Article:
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The scope of the problem

What is the scope of the problem in the NHS?

One in 20 hospital admissions results in avoidable patient harm [1]. So-called ‘never-events’ such as wrong site surgery and retained surgical instruments may happen as often as 1:100,000 and 1:10,000 respectively [2].

Threat of litigation is highly present in UK practice. Surgical mistakes contribute to the significant burden of NHS clinical negligence claims, with spending on pay-outs and settlements increasing rapidly in recent years, resulting in a bill of around £2.4 billion in 2018-19 [6]. Surgical specialties are documented to have the greatest number of litigious claims, with 2,847 over a ten-year period to 2019, though obstetrics and gynaecology has the highest total value of pay-outs [3].

Over 90% of surgeons report experiencing an intraoperative adverse event, most commonly within the last year. Whilst this can harm patients, the effect on the surgeon themselves can be significant and often overlooked. Amongst those surveyed they almost unanimously expressed strong feelings of anxiety, guilt, sadness, anger, shame, and/or embarrassment but few sought professional psychological counselling [4].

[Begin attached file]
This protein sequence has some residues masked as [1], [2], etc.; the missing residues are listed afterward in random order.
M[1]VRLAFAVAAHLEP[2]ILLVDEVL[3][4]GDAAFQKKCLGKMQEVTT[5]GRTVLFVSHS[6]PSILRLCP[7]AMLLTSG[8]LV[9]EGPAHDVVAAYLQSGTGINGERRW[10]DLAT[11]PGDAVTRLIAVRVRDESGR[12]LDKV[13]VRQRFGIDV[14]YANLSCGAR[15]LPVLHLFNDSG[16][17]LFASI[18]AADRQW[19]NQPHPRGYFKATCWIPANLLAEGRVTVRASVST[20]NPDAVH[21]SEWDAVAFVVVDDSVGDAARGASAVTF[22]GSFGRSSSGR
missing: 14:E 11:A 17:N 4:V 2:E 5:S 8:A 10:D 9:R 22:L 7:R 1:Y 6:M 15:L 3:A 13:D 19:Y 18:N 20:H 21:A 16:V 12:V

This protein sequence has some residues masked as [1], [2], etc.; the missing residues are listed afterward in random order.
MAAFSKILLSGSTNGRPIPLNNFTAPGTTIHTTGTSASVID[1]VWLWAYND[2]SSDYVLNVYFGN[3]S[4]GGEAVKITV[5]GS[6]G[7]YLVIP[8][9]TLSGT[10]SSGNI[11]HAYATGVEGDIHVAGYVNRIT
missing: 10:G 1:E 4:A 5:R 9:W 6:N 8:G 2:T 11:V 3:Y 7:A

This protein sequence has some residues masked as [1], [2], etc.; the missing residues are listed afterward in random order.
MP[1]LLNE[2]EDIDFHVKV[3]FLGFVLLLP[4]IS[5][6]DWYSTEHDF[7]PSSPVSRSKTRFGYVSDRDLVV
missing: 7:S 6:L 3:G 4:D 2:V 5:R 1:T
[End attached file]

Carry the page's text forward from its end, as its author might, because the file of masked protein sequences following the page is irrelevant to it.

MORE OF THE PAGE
This article originally appeared in The Journal of Trauma and Orthopaedics A full version of this is available for free here


[1] Panagioti M, Khan K, Keers RN, Abuzour A, Phipps D, Kontopantelis E, et al. Prevalence, severity, and nature of preventable patient harm across medical care settings: Systematic review and meta-analysis. The BMJ. 2019;366.

[2] Hempel S, Maggard-Gibbons M, Nguyen DK, Dawes AJ, Miake-Lye I, Beroes JM, et al. Wrong-site surgery, retained surgical items, and surgical fires a systematic review of surgical never events. JAMA Surg. 2015 Aug 1;150(8):796–805.

[3] Lane J, Bhome R, Somani B. National trends and cost of litigation in UK National Health Service (NHS): a specialty-specific analysis from the past decade. Vol. 66, Scottish Medical Journal. SAGE Publications Ltd; 2021. p. 168–74.

[4] Bohnen JD, Lillemoe KD, Mort EA, Kaafarani HMA. When Things Go Wrong: The Surgeon as Second Victim. Vol. 269, Annals of Surgery. Lippincott Williams and Wilkins; 2019. p. 808–9.


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